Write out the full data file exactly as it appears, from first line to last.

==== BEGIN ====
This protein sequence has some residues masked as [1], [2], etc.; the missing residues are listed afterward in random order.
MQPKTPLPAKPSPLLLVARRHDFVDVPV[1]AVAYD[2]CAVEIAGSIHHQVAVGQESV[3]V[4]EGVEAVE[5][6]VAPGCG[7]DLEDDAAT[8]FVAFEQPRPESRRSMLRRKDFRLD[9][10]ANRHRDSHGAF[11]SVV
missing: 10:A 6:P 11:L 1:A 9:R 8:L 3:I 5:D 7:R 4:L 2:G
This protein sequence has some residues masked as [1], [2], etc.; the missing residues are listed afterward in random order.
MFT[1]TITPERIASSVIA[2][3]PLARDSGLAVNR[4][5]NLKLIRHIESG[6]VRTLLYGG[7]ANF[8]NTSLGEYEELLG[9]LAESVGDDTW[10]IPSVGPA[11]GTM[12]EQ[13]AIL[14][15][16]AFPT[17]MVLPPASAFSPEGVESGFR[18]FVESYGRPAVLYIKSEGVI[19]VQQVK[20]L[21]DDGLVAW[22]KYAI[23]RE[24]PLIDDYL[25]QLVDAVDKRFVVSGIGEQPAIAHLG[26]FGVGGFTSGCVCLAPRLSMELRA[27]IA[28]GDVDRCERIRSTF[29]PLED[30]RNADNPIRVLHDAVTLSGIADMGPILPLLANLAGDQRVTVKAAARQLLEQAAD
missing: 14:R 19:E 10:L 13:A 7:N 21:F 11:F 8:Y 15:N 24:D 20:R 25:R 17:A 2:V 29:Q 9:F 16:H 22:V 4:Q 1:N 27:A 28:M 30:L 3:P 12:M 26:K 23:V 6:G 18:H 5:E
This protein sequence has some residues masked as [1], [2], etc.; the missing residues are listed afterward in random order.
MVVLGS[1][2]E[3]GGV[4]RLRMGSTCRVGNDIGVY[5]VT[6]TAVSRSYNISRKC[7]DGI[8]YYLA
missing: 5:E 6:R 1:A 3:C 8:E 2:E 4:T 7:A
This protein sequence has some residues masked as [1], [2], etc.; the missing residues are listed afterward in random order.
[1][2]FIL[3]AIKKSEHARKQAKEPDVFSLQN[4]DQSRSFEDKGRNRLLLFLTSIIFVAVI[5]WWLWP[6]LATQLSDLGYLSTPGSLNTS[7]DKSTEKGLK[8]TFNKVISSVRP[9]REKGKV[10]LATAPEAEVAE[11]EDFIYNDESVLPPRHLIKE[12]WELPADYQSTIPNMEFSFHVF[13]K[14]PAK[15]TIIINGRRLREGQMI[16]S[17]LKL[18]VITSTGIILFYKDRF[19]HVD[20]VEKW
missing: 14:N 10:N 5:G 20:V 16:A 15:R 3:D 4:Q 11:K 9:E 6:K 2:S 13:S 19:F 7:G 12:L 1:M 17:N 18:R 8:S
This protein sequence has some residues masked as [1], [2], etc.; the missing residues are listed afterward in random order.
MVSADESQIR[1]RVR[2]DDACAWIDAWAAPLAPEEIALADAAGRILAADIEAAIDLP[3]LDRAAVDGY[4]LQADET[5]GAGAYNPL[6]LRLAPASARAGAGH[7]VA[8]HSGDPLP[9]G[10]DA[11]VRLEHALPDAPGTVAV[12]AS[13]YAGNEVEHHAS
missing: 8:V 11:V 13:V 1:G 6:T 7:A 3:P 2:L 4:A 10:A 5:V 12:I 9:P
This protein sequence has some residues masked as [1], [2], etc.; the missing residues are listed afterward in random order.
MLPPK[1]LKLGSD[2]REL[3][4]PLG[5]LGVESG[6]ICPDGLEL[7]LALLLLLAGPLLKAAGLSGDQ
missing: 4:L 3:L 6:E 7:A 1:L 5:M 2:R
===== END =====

This protein sequence has some residues masked as [1], [2], etc.; the missing residues are listed afterward in random order.
MQPKTPLPAKPSPLLLVARRHDFVDVPV[1]AVAYD[2]CAVEIAGSIHHQVAVGQESV[3]V[4]EGVEAVE[5][6]VAPGCG[7]DLEDDAAT[8]FVAFEQPRPESRRSMLRRKDFRLD[9][10]ANRHRDSHGAF[11]SVV
missing: 10:A 6:P 11:L 1:A 9:R 8:L 3:I 5:D 7:R 4:L 2:G
This protein sequence has some residues masked as [1], [2], etc.; the missing residues are listed afterward in random order.
MFT[1]TITPERIASSVIA[2][3]PLARDSGLAVNR[4][5]NLKLIRHIESG[6]VRTLLYGG[7]ANF[8]NTSLGEYEELLG[9]LAESVGDDTW[10]IPSVGPA[11]GTM[12]EQ[13]AIL[14][15][16]AFPT[17]MVLPPASAFSPEGVESGFR[18]FVESYGRPAVLYIKSEGVI[19]VQQVK[20]L[21]DDGLVAW[22]KYAI[23]RE[24]PLIDDYL[25]QLVDAVDKRFVVSGIGEQPAIAHLG[26]FGVGGFTSGCVCLAPRLSMELRA[27]IA[28]GDVDRCERIRSTF[29]PLED[30]RNADNPIRVLHDAVTLSGIADMGPILPLLANLAGDQRVTVKAAARQLLEQAAD
missing: 14:R 19:E 10:L 13:A 7:N 21:F 11:F 8:Y 15:N 24:D 20:R 25:R 17:A 2:V 29:Q 9:F 16:H 22:V 4:Q 1:N 27:A 28:M 30:L 3:P 12:M 26:K 23:V 6:G 18:H 5:E
This protein sequence has some residues masked as [1], [2], etc.; the missing residues are listed afterward in random order.
MVVLGS[1][2]E[3]GGV[4]RLRMGSTCRVGNDIGVY[5]VT[6]TAVSRSYNISRKC[7]DGI[8]YYLA
missing: 5:E 6:R 1:A 3:C 8:E 2:E 4:T 7:A
This protein sequence has some residues masked as [1], [2], etc.; the missing residues are listed afterward in random order.
[1][2]FIL[3]AIKKSEHARKQAKEPDVFSLQN[4]DQSRSFEDKGRNRLLLFLTSIIFVAVI[5]WWLWP[6]LATQLSDLGYLSTPGSLNTS[7]DKSTEKGLK[8]TFNKVISSVRP[9]REKGKV[10]LATAPEAEVAE[11]EDFIYNDESVLPPRHLIKE[12]WELPADYQSTIPNMEFSFHVF[13]K[14]PAK[15]TIIINGRRLREGQMI[16]S[17]LKL[18]VITSTGIILFYKDRF[19]HVD[20]VEKW
missing: 14:N 10:N 5:G 20:V 16:A 15:R 3:D 4:Q 11:K 9:E 6:K 2:S 13:S 19:F 7:G 12:L 1:M 17:N 18:R 8:S
This protein sequence has some residues masked as [1], [2], etc.; the missing residues are listed afterward in random order.
MVSADESQIR[1]RVR[2]DDACAWIDAWAAPLAPEEIALADAAGRILAADIEAAIDLP[3]LDRAAVDGY[4]LQADET[5]GAGAYNPL[6]LRLAPASARAGAGH[7]VA[8]HSGDPLP[9]G[10]DA[11]VRLEHALPDAPGTVAV[12]AS[13]YAGNEVEHHAS
missing: 8:V 11:V 13:V 1:G 6:T 7:A 3:P 2:L 4:A 10:A 5:V 12:I 9:P
This protein sequence has some residues masked as [1], [2], etc.; the missing residues are listed afterward in random order.
MLPPK[1]LKLGSD[2]REL[3][4]PLG[5]LGVESG[6]ICPDGLEL[7]LALLLLLAGPLLKAAGLSGDQ
missing: 4:L 3:L 6:E 7:A 1:L 5:M 2:R